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Design, Fix, Tinker: Become a Mechatronics Technician

Last updated on July 25, 2019

Mechatronics refers to the combination of mechanics and electronics, and uses advanced manufacturing technology and automated fabrication machinery. It may have a funny and often misunderstood name, but it’s actually an advanced manufacturing field for people who are interested in diagnosing, repairing and maintaining automatic equipment. Workers test, maintain and operate machines at worksites, including factories. Advanced Manufacturing/Mechatronics associate degrees focus on either design or electronics, with several complementary certificates, to develop marketable technician skills for the dynamic world of high-tech manufacturing.

Should I Study Mechatronics Engineering? Is Mechatronics a Good Career?

In a recent study, the Manufacturing Institute projected that the industry will need to fill two million jobs over the next eight years. “Mechatronics is a great area because so many mechanical things go wrong, and it’s not that hard to learn how to fix them,” says Eastfield student Karlo Celestino. “I don’t understand why more people aren’t here learning how to do that. Everything breaks down, and you always need people to fix them.”

From microcontrollers to hydraulic systems, students are diving headfirst into the world of mechatronics. Students in the program learn how to use some of the most advanced machines available in the market today. They work on computer-controlled cutting machines to cut and shape metal blocks, such as carbide, steel and aluminum, into the parts that the instructors assign. Hands-on classes make learning fun, and research projects give students a real taste of the working world. In this program, you’ll take classes like:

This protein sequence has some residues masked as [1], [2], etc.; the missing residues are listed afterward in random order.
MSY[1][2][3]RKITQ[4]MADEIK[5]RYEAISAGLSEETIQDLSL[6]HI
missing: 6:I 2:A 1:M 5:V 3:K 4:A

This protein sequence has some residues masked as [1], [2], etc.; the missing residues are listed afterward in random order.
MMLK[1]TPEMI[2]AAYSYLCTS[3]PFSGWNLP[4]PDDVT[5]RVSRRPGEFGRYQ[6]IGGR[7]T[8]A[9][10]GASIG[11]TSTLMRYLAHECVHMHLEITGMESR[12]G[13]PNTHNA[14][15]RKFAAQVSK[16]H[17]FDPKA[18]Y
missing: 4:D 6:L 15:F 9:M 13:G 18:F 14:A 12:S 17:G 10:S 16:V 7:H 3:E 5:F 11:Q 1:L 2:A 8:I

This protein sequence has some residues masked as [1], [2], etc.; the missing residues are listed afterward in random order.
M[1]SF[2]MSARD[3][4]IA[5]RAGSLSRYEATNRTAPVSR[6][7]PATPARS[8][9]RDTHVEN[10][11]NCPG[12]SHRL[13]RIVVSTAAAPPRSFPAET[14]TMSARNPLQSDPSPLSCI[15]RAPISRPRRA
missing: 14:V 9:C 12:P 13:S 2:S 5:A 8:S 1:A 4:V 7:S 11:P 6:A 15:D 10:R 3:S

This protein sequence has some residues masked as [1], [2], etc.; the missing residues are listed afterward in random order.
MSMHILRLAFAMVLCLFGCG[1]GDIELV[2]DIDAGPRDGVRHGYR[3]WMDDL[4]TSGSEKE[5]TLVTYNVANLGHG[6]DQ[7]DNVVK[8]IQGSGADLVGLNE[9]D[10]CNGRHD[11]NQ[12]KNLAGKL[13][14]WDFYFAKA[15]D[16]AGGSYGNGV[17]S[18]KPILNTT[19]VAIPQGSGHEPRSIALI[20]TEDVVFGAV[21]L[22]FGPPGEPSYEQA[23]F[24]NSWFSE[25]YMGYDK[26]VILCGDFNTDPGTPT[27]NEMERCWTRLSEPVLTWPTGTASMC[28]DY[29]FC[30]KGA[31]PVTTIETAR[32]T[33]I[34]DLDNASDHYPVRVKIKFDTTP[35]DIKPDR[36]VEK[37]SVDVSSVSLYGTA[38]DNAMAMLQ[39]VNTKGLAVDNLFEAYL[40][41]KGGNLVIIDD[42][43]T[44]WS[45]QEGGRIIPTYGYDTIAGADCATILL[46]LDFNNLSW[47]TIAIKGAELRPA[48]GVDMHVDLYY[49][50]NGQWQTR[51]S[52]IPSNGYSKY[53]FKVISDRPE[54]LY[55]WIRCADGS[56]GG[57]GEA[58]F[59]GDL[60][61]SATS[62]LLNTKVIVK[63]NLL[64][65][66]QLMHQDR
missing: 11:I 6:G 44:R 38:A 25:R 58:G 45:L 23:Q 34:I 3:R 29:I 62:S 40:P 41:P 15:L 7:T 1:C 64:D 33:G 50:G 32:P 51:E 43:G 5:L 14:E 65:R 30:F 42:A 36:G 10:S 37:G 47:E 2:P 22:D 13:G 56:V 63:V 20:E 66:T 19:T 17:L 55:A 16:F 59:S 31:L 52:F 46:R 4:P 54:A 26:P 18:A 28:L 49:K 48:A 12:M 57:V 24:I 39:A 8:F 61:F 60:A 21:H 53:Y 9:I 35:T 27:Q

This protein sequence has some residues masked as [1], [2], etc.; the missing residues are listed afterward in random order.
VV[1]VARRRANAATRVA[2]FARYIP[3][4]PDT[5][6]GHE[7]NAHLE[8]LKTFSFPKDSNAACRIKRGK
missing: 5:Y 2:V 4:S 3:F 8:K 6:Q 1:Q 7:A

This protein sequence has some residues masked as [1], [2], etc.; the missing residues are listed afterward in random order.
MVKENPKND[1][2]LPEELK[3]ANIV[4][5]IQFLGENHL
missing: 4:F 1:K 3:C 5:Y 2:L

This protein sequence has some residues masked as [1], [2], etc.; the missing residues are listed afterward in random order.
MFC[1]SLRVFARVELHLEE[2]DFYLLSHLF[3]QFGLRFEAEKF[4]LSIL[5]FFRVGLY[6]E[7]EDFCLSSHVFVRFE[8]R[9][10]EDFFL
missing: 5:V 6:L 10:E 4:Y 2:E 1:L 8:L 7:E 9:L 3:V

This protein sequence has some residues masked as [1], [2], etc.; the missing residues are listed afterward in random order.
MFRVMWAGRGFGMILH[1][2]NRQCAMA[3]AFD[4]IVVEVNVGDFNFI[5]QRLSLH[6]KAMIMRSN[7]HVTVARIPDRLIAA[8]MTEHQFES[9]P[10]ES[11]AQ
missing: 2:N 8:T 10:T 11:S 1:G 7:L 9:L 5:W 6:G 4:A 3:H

• Mechanical Principles in Automated Manufacturing
  • AC Circuits
  • Electronic and Communications Engineering Technology/Technician
  • Industrial Automation II

Once you’ve graduated, you’ll be qualified for entry-level positions in electro-mechanics and mechanical engineering technology, both of which offer average starting salaries in north Texas of $36,000 and $29,000, respectively. Bachelor’s degree programs in mechanical engineering are also available in north Texas at universities like University of Texas at Arlington, University of Texas at Dallas, University of North Texas, Southern Methodist University and Texas Christian University.

According to the DCCCD’s Labor Market Intelligence Center, CNC machining is one of the hardest positions to fill in the Dallas area. LMI figures reveal that the manufacturing industry in the Dallas area is the sixth-largest sector by employment, and the median wage for machinists is almost $37,000 per year.

According to program coordinator for advanced manufacturing Brian Fleming, students who graduate from his program make around $18 per hour at their first job, and sometimes they can earn even more.  He added that job openings will start to grow in the near future.

“We have a depleting workforce because the baby boomers are about to retire,” Fleming said.

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Dallas Community Colleges That Have Mechatronics Programs

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